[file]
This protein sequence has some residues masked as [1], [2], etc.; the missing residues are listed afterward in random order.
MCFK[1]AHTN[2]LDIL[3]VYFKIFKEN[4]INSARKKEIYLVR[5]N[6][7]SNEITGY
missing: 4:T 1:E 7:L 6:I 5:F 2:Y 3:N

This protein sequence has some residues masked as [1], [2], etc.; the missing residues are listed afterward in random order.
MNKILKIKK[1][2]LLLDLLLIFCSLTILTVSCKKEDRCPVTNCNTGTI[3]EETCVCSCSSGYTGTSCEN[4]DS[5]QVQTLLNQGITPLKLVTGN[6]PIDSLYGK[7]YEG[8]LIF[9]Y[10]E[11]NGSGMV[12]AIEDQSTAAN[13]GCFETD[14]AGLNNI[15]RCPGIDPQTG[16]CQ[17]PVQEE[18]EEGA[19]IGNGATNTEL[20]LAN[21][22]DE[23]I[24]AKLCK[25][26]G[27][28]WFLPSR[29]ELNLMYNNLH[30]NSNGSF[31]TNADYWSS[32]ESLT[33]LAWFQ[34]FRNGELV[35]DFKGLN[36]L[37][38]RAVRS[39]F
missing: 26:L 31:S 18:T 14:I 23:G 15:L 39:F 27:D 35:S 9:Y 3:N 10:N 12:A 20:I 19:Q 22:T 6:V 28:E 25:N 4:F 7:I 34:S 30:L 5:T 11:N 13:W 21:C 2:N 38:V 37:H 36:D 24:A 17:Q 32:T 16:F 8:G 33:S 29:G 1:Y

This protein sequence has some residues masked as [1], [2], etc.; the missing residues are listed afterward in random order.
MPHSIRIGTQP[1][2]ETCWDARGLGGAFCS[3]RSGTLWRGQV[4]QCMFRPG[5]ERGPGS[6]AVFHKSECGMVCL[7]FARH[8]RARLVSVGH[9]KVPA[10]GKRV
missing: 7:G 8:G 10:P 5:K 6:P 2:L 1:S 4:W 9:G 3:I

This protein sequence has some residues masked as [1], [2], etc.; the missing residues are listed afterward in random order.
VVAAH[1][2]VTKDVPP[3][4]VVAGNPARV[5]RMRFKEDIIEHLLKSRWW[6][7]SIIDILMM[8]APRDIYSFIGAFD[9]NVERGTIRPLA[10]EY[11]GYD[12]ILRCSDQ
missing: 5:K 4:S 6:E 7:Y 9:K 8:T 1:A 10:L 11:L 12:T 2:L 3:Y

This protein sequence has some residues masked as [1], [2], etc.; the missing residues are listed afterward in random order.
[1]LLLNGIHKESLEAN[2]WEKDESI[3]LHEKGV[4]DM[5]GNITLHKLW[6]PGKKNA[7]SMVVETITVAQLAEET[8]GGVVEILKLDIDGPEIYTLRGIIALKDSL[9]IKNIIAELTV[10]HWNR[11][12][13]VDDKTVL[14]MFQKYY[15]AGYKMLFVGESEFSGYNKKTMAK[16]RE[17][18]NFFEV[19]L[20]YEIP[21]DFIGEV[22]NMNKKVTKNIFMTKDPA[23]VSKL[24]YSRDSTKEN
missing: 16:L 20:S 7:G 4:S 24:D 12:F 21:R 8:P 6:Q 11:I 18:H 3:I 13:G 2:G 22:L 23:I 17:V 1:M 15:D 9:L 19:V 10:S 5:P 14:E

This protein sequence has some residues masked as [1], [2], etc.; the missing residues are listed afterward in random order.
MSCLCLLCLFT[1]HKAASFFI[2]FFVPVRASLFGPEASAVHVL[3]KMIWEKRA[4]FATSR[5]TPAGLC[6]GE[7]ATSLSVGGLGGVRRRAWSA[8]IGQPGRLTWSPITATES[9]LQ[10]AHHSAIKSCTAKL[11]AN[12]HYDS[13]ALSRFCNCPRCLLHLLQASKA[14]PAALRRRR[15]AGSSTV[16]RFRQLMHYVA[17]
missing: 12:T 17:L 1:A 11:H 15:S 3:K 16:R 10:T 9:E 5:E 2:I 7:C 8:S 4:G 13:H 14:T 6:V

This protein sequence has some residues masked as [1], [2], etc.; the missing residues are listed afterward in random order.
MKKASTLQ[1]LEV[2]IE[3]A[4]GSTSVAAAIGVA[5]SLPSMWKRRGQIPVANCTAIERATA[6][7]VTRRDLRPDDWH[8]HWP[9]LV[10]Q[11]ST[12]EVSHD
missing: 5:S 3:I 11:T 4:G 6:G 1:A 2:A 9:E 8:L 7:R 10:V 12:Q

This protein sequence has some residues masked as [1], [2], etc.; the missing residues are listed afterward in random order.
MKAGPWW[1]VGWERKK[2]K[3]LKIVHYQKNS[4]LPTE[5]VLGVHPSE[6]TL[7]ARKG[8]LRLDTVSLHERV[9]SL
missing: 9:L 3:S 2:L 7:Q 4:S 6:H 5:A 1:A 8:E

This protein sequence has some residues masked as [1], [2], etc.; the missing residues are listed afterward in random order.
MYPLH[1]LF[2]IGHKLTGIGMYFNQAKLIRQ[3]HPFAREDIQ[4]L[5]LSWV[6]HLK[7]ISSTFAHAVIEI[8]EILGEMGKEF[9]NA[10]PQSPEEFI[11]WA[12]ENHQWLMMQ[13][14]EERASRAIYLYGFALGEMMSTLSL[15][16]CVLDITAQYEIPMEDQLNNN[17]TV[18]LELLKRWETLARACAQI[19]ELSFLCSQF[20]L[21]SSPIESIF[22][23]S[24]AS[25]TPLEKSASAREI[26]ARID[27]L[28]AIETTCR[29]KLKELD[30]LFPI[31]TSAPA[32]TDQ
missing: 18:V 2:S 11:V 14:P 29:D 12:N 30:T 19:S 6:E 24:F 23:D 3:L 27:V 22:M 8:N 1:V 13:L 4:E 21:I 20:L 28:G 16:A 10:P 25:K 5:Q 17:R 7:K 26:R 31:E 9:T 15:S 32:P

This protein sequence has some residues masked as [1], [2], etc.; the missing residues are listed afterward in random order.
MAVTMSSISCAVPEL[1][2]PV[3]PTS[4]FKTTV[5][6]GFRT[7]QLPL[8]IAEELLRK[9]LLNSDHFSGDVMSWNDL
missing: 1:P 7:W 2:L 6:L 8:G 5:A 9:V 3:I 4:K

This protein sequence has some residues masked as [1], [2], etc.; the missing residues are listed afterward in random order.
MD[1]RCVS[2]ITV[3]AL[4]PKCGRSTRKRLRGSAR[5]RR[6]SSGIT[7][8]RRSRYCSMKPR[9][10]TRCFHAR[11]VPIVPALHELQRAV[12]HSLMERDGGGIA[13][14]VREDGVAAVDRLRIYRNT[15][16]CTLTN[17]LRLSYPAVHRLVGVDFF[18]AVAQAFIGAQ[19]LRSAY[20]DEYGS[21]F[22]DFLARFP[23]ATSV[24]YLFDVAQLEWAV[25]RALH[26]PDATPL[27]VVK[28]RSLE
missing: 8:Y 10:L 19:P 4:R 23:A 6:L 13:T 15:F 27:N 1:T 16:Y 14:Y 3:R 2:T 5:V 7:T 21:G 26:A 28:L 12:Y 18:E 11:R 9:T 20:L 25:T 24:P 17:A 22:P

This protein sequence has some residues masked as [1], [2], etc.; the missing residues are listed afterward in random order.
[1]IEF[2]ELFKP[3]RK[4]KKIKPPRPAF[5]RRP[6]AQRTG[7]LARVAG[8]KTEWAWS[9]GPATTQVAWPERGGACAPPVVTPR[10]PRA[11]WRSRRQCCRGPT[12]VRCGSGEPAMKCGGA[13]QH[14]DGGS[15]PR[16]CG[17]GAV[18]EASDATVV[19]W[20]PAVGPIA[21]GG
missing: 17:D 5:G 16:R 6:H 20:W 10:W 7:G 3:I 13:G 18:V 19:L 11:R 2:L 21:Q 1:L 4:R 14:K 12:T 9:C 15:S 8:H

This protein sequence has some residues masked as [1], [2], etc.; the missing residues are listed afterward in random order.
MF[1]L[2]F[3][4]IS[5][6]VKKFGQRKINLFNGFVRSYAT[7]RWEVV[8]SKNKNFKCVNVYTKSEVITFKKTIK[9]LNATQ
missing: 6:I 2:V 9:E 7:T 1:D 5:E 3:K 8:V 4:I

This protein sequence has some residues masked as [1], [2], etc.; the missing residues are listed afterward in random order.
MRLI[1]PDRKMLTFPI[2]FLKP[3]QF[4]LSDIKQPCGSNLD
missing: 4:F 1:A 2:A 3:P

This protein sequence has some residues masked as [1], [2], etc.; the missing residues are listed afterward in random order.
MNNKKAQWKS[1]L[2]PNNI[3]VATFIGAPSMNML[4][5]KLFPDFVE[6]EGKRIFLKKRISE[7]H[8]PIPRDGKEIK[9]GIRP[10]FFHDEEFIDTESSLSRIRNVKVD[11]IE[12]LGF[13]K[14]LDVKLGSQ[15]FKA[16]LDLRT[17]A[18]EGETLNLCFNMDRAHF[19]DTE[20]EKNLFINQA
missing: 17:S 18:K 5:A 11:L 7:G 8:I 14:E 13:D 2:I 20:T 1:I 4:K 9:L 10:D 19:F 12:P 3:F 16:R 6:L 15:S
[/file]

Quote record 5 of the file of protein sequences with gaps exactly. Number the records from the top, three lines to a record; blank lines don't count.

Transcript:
This protein sequence has some residues masked as [1], [2], etc.; the missing residues are listed afterward in random order.
[1]LLLNGIHKESLEAN[2]WEKDESI[3]LHEKGV[4]DM[5]GNITLHKLW[6]PGKKNA[7]SMVVETITVAQLAEET[8]GGVVEILKLDIDGPEIYTLRGIIALKDSL[9]IKNIIAELTV[10]HWNR[11][12][13]VDDKTVL[14]MFQKYY[15]AGYKMLFVGESEFSGYNKKTMAK[16]RE[17][18]NFFEV[19]L[20]YEIP[21]DFIGEV[22]NMNKKVTKNIFMTKDPA[23]VSKL[24]YSRDSTKEN
missing: 16:L 20:S 7:G 4:S 24:D 12:F 21:R 8:P 6:Q 11:I 18:H 3:I 13:G 2:G 22:L 23:I 17:V 1:M 15:D 9:L 19:V 10:S 5:P 14:E